ElectroClassic EV
Classic Cars Reborn into the Electric Future

Control Freak

Here is the Curtis 1238-7601 motor controller situated in the former engine bay, over the AC50 motor and between the rear battery packs. It’s sitting on the dedicated shelf that’s part of the rear battery rack assembly, all fabricated from aluminum by Aero Welding in Culver City. The B+ input terminal on the upper right of the controller connects via black 2/0 cable to the Tyco Kilovac contactor at the bottom. The other side of the contactor runs under the shelf and back to the positive terminal of cell 13 at the top of the shot. The B- input on the top left of the controller will connect directly to the negative terminal of cell 5. The controller takes the 115 volts of direct current from the battery pack, and inverts it to 3-phase alternating current which is fed to the motor on the three red cables seen above. To the far left is the wiring harness that will connect to various EV components, such as the throttle pot, the key switch relay, the data display, the low-voltage side of the contactor, and the motor encoder.

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We’re looking at the underside of the controller cooling plate, showing the nozzles and coolant hoses. This view is from the transaxle looking forward to the front of the motor. The cooling plate is a pretty hefty hunk of aluminum, and would normally dissipate quite a bit of heat on it’s own. But the channels cut in the topside of the plate will allow coolant to carry most of that heat off to the radiator, where it will be chilled and then pumped back through the plate again. More details about the cooling system will be covered in a future post.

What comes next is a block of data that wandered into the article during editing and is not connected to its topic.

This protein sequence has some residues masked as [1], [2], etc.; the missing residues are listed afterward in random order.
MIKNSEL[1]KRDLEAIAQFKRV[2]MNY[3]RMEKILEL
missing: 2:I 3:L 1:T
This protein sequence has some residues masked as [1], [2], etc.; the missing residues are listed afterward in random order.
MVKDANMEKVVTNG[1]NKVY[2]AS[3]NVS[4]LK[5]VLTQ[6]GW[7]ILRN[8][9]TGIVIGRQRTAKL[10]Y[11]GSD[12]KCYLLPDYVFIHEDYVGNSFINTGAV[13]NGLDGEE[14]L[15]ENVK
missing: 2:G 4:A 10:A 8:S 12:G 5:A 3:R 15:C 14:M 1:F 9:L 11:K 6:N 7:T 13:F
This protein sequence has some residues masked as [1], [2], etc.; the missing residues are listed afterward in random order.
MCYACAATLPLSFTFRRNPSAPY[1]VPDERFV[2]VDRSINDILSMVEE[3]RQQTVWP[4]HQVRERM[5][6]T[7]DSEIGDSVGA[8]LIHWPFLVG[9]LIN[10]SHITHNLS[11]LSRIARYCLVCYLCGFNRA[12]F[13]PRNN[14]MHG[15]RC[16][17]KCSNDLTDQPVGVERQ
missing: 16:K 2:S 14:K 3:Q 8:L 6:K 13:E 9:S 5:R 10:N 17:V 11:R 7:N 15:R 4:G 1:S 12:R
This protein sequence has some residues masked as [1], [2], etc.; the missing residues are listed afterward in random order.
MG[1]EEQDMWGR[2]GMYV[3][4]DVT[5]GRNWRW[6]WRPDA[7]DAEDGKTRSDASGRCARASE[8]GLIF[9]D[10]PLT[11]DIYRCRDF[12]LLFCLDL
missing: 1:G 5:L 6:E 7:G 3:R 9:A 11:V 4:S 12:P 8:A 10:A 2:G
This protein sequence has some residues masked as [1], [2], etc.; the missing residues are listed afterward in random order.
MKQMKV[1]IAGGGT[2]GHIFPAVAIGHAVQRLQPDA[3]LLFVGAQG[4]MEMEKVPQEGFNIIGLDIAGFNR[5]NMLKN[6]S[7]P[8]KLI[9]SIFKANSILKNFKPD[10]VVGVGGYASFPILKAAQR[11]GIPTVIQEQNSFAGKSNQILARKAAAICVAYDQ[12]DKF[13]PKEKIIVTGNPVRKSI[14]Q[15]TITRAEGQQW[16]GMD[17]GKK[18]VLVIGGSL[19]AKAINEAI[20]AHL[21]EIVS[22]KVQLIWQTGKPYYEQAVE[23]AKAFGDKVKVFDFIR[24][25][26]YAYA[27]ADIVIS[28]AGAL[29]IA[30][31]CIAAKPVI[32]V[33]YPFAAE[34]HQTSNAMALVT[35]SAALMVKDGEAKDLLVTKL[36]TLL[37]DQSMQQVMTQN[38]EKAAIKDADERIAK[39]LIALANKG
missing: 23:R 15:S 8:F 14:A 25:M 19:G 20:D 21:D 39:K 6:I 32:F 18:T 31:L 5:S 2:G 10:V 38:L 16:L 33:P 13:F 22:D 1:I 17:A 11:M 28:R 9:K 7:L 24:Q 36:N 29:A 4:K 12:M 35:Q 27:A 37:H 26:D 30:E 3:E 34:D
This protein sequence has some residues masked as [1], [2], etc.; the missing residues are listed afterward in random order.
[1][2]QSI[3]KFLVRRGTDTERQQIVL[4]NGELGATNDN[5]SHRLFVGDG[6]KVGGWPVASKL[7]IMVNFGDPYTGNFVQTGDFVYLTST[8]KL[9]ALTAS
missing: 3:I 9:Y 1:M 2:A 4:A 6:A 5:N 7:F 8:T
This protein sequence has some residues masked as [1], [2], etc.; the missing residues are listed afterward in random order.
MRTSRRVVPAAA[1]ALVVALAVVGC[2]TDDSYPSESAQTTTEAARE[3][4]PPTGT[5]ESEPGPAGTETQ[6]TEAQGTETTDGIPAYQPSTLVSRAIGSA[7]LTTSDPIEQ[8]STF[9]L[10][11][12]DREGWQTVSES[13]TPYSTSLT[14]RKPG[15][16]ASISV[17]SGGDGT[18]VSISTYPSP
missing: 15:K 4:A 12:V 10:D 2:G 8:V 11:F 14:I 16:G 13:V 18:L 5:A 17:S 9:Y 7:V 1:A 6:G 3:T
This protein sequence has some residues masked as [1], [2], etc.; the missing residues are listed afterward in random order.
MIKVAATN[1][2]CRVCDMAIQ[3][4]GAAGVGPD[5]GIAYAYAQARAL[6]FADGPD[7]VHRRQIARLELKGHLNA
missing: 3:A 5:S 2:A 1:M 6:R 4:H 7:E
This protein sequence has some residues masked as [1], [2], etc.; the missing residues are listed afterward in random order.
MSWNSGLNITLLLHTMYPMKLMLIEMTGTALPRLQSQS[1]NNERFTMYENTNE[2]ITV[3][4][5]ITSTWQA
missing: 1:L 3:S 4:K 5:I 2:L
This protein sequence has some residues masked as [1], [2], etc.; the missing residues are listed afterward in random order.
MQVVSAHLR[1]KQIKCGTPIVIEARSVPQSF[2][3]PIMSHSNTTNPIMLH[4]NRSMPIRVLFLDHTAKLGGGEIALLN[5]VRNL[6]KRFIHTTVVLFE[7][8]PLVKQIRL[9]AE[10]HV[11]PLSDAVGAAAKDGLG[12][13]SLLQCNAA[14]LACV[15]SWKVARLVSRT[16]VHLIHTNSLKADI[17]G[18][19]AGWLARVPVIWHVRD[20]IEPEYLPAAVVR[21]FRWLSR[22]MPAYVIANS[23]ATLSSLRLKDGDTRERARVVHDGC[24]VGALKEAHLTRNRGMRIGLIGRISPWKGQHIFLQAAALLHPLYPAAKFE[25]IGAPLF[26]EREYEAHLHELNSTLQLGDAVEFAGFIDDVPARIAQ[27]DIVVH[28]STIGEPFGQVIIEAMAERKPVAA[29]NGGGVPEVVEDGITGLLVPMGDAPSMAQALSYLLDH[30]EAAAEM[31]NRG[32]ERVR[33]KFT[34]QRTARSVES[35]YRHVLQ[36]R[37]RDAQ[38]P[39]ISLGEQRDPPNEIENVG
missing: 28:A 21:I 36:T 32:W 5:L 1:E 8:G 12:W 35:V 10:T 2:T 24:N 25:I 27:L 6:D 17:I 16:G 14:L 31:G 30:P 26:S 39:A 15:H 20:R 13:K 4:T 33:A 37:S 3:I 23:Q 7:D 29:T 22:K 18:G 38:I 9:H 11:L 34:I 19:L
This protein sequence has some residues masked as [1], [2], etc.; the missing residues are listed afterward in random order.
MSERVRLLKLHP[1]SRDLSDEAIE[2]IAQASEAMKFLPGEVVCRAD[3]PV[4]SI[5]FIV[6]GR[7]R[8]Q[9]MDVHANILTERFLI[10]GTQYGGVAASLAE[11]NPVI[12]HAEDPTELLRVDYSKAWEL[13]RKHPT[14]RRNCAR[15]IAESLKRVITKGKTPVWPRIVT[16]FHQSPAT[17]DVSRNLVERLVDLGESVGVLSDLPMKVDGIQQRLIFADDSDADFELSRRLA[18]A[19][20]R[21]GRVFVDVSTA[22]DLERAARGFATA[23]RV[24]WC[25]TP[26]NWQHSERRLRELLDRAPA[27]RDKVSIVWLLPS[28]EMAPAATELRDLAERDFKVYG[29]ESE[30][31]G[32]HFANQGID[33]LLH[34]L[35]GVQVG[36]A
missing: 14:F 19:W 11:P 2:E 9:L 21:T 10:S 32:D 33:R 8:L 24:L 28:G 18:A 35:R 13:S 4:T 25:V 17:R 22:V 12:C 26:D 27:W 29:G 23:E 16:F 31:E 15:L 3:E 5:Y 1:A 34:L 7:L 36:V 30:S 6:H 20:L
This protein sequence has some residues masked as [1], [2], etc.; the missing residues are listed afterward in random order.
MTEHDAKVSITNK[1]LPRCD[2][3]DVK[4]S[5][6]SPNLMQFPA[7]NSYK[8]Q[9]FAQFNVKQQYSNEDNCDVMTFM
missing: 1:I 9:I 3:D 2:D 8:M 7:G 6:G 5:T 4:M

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This gray cable sends motor data from the controller to the digital display in the cabin. The small white connector on the end was too large to squeeze through the firewall grommet alongside the existing wire bundle, so it was temporarily removed. After getting squeezed past the grommet and pulled through the tunnel, the raw leads were soldered back together and sealed up nicely with heat shrink tubing. The round LCD instrument display will live in the center console, just above the OH SH*T button (emergency disconnect). The other white/red wire with the small red button is a momentary interrupt that allows cycling through the various display readouts. It will live next to the display itself.

.The Curtis PB-6 pot box is a two-wire potentiometer that connects to two throttle wires on the controller. Those wires are inside the gray sleeve shown above, and vary the frequency and current sent to the motor by the controller. In other words, go fast and go faster. Also routed from the controller are two green and red wires that attach to a microswitch on the pot box. That switch opens the circuit when the throttle is completely closed, preventing any stray electrons from reaching the controller when the driver’s foot is off the pedal.

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This key switch relay is provided in the accessory bag with the Curtis controller, and engages the lower 24 volt side of the contactor so the controller and motor receive full pack voltage. Installing the relay on the left side of the motor bay was inevitable, since the electrical harness delivers primary 12 volt coil power straight there when the key is turned on. In addition to engaging the relay, the same coil wire will also power the cooling system. Very convenient.

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This picture shows the controller with all wiring complete and dressed-out. The only remaining task in the motor bay is to tear off the blue masking tape, connect all of the batteries with the braided straps, and install the BMS cell modules. The controller can then be connected to the main B+ and B- cables shown above, and finally the heater core, charger, and DC/DC converter will be connected to the pack via the black and red primaries that run through the tunnel from the former fuel bay. Oh, and then I’ll need to put the wheels on.

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